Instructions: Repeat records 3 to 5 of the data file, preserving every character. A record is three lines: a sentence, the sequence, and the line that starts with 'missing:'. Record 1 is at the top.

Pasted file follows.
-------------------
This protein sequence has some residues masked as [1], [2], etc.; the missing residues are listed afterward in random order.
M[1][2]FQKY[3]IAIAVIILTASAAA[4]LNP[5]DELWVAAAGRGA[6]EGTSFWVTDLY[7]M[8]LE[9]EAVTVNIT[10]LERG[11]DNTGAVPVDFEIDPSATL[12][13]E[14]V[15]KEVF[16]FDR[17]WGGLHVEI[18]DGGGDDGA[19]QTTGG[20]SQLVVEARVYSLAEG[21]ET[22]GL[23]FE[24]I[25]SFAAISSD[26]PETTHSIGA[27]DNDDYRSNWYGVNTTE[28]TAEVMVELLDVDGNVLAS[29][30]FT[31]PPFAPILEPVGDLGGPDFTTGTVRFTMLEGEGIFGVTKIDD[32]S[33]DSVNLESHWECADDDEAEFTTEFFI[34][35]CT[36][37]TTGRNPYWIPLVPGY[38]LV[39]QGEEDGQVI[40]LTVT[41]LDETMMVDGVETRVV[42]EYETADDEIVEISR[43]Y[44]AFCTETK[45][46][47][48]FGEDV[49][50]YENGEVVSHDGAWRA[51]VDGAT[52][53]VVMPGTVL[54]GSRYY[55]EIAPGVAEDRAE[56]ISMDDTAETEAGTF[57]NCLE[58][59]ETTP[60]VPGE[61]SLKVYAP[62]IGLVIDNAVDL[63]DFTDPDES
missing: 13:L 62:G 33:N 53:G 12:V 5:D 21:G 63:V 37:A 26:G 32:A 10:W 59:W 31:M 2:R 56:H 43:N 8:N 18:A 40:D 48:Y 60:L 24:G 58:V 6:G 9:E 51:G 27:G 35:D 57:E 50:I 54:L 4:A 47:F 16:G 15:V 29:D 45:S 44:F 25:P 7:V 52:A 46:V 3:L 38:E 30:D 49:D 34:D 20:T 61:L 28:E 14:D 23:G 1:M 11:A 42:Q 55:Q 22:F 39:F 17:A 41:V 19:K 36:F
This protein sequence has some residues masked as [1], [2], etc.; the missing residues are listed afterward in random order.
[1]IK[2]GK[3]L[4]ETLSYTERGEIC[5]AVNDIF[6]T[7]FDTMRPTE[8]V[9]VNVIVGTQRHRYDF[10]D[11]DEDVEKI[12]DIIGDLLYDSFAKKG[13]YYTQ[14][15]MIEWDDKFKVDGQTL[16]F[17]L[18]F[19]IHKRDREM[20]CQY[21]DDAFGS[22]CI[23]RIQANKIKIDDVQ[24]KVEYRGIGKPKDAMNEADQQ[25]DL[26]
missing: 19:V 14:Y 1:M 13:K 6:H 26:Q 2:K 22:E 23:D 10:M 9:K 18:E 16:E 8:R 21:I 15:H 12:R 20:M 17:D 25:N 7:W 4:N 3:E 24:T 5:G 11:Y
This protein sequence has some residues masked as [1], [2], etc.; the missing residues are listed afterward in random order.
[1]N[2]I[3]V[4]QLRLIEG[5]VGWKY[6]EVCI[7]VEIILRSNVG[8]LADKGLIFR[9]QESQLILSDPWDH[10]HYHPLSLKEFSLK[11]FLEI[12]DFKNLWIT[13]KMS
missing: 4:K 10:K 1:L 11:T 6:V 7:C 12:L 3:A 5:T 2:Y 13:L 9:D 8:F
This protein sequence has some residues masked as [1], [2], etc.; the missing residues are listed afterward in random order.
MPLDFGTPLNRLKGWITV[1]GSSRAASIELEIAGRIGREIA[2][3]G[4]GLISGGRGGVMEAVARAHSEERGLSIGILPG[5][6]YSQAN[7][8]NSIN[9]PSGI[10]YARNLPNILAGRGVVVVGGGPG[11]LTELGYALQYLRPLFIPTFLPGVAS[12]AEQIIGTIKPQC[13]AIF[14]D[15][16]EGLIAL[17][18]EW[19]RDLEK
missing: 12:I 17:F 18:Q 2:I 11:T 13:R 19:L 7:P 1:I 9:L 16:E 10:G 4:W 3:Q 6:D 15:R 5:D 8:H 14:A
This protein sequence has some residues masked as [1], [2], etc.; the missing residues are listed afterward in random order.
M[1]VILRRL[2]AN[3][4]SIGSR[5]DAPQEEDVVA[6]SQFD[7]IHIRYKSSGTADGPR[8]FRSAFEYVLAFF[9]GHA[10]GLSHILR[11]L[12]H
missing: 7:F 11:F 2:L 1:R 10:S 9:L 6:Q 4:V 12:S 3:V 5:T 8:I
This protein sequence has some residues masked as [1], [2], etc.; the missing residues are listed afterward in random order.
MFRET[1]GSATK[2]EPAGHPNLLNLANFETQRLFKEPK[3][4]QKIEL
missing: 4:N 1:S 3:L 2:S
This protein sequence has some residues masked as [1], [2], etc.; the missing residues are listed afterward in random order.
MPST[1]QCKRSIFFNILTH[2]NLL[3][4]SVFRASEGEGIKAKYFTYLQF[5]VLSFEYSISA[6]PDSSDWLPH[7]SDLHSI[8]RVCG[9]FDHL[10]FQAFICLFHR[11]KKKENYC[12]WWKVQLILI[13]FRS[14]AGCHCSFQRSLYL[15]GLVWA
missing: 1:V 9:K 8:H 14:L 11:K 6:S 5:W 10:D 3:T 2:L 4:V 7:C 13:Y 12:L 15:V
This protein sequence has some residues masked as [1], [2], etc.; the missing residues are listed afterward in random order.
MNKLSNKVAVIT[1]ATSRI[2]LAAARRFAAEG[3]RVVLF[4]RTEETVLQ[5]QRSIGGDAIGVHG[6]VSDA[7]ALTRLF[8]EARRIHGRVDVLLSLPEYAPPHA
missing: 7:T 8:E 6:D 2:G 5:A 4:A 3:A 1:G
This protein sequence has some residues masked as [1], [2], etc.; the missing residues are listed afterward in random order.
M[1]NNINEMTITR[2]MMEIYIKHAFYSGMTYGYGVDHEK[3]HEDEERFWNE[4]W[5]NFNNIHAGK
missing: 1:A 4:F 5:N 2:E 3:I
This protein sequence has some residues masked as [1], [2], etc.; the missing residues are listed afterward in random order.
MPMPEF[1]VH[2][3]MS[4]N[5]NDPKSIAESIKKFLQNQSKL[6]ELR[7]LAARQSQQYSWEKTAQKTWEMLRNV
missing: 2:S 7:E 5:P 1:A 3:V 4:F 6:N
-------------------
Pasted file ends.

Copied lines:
This protein sequence has some residues masked as [1], [2], etc.; the missing residues are listed afterward in random order.
[1]N[2]I[3]V[4]QLRLIEG[5]VGWKY[6]EVCI[7]VEIILRSNVG[8]LADKGLIFR[9]QESQLILSDPWDH[10]HYHPLSLKEFSLK[11]FLEI[12]DFKNLWIT[13]KMS
missing: 4:K 10:K 1:L 11:T 6:V 7:C 12:L 3:A 5:T 2:Y 13:L 9:D 8:F
This protein sequence has some residues masked as [1], [2], etc.; the missing residues are listed afterward in random order.
MPLDFGTPLNRLKGWITV[1]GSSRAASIELEIAGRIGREIA[2][3]G[4]GLISGGRGGVMEAVARAHSEERGLSIGILPG[5][6]YSQAN[7][8]NSIN[9]PSGI[10]YARNLPNILAGRGVVVVGGGPG[11]LTELGYALQYLRPLFIPTFLPGVAS[12]AEQIIGTIKPQC[13]AIF[14]D[15][16]EGLIAL[17][18]EW[19]RDLEK
missing: 12:I 17:F 18:Q 2:I 11:T 13:R 19:L 7:P 1:I 9:L 16:E 10:G 4:W 3:Q 6:D 15:R 5:D 8:H 14:A
This protein sequence has some residues masked as [1], [2], etc.; the missing residues are listed afterward in random order.
M[1]VILRRL[2]AN[3][4]SIGSR[5]DAPQEEDVVA[6]SQFD[7]IHIRYKSSGTADGPR[8]FRSAFEYVLAFF[9]GHA[10]GLSHILR[11]L[12]H
missing: 7:F 11:F 2:L 1:R 10:S 9:L 6:Q 4:V 12:S 3:V 5:T 8:I